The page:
Decluttering and the Minimalist Lifestyle
The minimalist lifestyle has been fascinating people for a long time. Few people, however, actually commit to it for good. Are you fed up with a lifestyle that's all about consumerism and material goods? You may be the perfect candidate for an existence that tries to break free of that as much as possible. Minimalism can be a wonderful approach for people who want to streamline their worlds and enjoy neat and clean living environments. Does clutter give you focus and concentration problems, or make you feel unsettled and uneasy? Time to get rid of it.
So, how do you go about getting a minimalist lifestyle?
Assess Your Needs and Wants
Organizing your home can be pretty intimidating at first. It can be hard to figure out what to throw away and what to keep. You can begin the process by asking yourself about the things that you need versus the things that you simply want. Look around your home. Pay attention to your closets, desks and beyond. Be 100 percent honest when you survey everything. If you see a figurine sitting on your dresser, ask yourself if you truly need it in your life. Is it of any value to you? Is it serving any purpose? If you say no, don't hesitate to get rid of it as soon as possible. Life is too short to waste time on things that are just that. "Things" have nothing to do with who you are as a human being. You shouldn't feel an obligation to hold on to them indefinitely.
If you go shopping, prepare a list in advance of what you want to get. Pre-commit before you to not buy clutter, even if it looks good. If you're really tempted to get something you know you don't need, don't buy it right then. Wait until you get home. If you still want it even after getting home and waiting a few days, then you can allow yourself to reconsider.
Think About the Last Time You Used Your Belongings
If you're having trouble figuring out whether or not you actually need something, you can take it easy. Ask yourself a simple question. Ask yourself when the last time you actually used it. If it was longer than six months or a year ago, chances are you may never use it again. Don't keep things just in case you might use them again in the future. That pattern of thinking never ends. If you have a dress that you haven't worn in two or three years, consider whether you'll be likely to wear it again. (The answer is no.) Take all extra clothes to a nearby charitable group that requests clean apparel in good condition -- someone else will enjoy them.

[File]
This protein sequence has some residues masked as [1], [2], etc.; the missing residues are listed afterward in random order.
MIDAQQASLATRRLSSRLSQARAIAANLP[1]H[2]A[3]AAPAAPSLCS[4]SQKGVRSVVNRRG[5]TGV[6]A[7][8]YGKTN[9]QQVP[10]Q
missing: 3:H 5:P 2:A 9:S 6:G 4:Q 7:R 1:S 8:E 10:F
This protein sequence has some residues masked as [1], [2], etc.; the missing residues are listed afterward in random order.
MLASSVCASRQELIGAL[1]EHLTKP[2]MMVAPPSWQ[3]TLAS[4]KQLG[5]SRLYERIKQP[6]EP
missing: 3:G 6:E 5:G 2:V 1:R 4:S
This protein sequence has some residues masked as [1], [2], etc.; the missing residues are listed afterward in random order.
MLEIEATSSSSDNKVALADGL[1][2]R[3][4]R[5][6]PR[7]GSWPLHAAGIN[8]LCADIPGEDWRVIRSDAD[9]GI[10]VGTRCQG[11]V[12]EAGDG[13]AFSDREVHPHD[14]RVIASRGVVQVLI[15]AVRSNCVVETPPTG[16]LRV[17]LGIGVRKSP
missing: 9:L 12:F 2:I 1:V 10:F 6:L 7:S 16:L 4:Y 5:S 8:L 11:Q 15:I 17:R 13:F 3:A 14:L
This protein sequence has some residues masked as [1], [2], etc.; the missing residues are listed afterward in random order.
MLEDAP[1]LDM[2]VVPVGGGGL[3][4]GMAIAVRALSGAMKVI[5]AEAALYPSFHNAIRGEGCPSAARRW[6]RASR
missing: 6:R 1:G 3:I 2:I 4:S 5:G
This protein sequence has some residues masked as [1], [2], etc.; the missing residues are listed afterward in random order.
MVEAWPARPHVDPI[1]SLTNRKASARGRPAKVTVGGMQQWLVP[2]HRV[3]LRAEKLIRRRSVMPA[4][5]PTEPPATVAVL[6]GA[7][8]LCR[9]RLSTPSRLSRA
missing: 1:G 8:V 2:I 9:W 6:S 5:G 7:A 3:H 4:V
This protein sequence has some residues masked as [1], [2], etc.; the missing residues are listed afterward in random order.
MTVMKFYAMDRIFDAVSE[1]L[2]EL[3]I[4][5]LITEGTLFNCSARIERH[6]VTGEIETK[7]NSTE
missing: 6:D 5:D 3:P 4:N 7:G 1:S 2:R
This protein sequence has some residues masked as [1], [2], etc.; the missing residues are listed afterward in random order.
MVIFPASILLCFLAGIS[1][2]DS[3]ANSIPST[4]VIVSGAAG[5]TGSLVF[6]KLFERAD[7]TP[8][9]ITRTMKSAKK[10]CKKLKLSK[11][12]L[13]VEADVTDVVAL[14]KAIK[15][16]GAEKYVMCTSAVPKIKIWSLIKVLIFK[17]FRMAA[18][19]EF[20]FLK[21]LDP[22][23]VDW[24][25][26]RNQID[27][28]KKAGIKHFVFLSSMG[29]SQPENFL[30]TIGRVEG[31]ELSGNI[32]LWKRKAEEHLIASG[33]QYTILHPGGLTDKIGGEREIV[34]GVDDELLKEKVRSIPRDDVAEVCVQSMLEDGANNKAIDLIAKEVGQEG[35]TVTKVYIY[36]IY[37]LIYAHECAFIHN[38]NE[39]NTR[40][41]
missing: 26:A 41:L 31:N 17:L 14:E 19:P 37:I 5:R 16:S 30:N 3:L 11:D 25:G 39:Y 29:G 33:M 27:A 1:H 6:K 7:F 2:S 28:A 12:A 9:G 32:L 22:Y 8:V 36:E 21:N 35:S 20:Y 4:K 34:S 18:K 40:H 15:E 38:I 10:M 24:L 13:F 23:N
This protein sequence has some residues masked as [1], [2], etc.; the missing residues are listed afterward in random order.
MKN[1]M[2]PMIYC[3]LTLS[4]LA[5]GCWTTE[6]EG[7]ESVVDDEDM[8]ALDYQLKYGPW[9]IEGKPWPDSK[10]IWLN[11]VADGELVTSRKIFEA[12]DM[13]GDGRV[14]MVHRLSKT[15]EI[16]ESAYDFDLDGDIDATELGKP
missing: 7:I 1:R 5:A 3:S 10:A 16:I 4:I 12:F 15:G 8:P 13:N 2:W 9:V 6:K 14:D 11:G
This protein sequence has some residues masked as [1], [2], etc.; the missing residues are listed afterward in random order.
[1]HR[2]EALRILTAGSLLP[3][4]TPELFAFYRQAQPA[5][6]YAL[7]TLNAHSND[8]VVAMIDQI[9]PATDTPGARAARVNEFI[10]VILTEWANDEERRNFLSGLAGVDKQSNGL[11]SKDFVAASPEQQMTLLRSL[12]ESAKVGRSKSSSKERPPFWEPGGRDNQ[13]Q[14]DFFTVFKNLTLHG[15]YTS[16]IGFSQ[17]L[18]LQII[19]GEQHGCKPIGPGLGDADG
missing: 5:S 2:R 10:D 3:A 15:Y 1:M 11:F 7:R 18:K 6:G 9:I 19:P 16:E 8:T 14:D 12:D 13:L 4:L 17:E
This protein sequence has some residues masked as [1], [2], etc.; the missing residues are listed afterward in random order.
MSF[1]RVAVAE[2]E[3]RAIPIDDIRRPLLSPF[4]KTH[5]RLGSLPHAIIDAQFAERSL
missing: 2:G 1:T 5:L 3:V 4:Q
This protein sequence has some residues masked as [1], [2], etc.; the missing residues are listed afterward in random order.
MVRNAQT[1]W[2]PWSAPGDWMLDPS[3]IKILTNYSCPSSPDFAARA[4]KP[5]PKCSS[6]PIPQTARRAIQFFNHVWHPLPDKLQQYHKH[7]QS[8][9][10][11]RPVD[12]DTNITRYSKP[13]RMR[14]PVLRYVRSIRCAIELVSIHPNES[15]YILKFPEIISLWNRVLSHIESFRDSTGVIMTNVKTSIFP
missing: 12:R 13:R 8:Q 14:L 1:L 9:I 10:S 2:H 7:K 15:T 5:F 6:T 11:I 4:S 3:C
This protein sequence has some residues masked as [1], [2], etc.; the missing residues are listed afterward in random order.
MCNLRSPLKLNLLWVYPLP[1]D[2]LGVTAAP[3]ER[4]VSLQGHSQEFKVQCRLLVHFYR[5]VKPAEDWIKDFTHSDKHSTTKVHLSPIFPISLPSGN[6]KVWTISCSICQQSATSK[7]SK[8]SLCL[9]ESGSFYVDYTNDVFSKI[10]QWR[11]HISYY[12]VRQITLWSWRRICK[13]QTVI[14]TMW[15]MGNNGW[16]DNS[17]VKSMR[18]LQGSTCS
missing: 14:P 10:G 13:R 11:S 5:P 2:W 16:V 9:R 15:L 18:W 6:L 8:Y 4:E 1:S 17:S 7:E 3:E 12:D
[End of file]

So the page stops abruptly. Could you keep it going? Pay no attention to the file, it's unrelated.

The decluttering doesn't end once you've stripped your home down to the essentials. As human beings, we have a tendency to collect. If you want to maintain minimalist lifestyles, get used to decluttering your living spaces frequently. Make it a routine.
Don't Buy Things, Buy Experiences
Studies have shown that new experiences make people happier than new things. You're more likely to be happy making memories with the people you love than buying yourself something new. This is because the things that genuinely matter are not actually things, but people. Things can always be replaced. People cannot be, and memories once made will last a lifetime.
The minimalist lifestyle focuses on getting rid of excess stuff in your life, but the whole point of decluttering is so that you can focus on something else more worthwhile. Minimalism is a means to an end, not an end in itself. When you get rid of stuff, you leave an empty space. Fill it with the ones you love.